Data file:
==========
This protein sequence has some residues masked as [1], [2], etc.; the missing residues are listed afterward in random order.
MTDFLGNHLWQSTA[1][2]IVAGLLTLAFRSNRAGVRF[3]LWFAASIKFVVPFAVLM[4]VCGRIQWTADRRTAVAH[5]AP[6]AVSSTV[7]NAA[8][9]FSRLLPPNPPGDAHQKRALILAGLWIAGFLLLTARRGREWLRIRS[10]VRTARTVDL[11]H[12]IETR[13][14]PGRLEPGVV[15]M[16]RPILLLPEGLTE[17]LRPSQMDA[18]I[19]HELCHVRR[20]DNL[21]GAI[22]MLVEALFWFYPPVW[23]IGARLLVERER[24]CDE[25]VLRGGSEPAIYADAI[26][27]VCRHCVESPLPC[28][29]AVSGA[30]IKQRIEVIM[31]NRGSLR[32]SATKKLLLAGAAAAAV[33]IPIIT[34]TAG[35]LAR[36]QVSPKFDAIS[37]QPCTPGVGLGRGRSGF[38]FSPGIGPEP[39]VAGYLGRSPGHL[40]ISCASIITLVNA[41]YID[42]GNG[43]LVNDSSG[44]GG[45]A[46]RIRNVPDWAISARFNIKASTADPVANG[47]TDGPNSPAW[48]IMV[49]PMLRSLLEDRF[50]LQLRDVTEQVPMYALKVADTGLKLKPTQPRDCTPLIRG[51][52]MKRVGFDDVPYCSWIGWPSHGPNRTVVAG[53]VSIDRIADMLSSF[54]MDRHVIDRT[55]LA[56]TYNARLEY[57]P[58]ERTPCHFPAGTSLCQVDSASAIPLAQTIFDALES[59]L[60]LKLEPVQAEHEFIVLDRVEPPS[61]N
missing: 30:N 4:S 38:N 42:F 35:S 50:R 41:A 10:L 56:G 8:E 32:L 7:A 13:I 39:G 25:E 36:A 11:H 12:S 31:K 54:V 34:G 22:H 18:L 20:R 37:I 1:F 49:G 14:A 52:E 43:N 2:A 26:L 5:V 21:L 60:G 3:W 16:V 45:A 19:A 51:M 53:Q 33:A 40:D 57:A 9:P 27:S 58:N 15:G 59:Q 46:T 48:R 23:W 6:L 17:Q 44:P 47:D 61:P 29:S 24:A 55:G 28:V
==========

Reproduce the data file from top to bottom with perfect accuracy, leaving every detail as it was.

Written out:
This protein sequence has some residues masked as [1], [2], etc.; the missing residues are listed afterward in random order.
MTDFLGNHLWQSTA[1][2]IVAGLLTLAFRSNRAGVRF[3]LWFAASIKFVVPFAVLM[4]VCGRIQWTADRRTAVAH[5]AP[6]AVSSTV[7]NAA[8][9]FSRLLPPNPPGDAHQKRALILAGLWIAGFLLLTARRGREWLRIRS[10]VRTARTVDL[11]H[12]IETR[13][14]PGRLEPGVV[15]M[16]RPILLLPEGLTE[17]LRPSQMDA[18]I[19]HELCHVRR[20]DNL[21]GAI[22]MLVEALFWFYPPVW[23]IGARLLVERER[24]CDE[25]VLRGGSEPAIYADAI[26][27]VCRHCVESPLPC[28][29]AVSGA[30]IKQRIEVIM[31]NRGSLR[32]SATKKLLLAGAAAAAV[33]IPIIT[34]TAG[35]LAR[36]QVSPKFDAIS[37]QPCTPGVGLGRGRSGF[38]FSPGIGPEP[39]VAGYLGRSPGHL[40]ISCASIITLVNA[41]YID[42]GNG[43]LVNDSSG[44]GG[45]A[46]RIRNVPDWAISARFNIKASTADPVANG[47]TDGPNSPAW[48]IMV[49]PMLRSLLEDRF[50]LQLRDVTEQVPMYALKVADTGLKLKPTQPRDCTPLIRG[51][52]MKRVGFDDVPYCSWIGWPSHGPNRTVVAG[53]VSIDRIADMLSSF[54]MDRHVIDRT[55]LA[56]TYNARLEY[57]P[58]ERTPCHFPAGTSLCQVDSASAIPLAQTIFDALES[59]L[60]LKLEPVQAEHEFIVLDRVEPPS[61]N
missing: 30:N 4:S 38:N 42:F 35:S 50:R 41:A 10:L 56:G 8:E 32:L 7:A 13:I 39:G 25:E 36:A 11:H 12:S 31:K 54:V 34:G 22:H 18:L 20:R 37:I 1:F 49:G 14:A 52:E 43:N 2:A 26:L 5:V 21:L 60:G 3:W 16:V 45:A 19:A 51:M 53:Q 33:A 40:D 57:A 9:P 27:S 58:N 15:G 59:Q 46:T 48:R 23:W 6:L 17:Q 44:P 47:D 61:P 29:S 24:A 55:G 28:V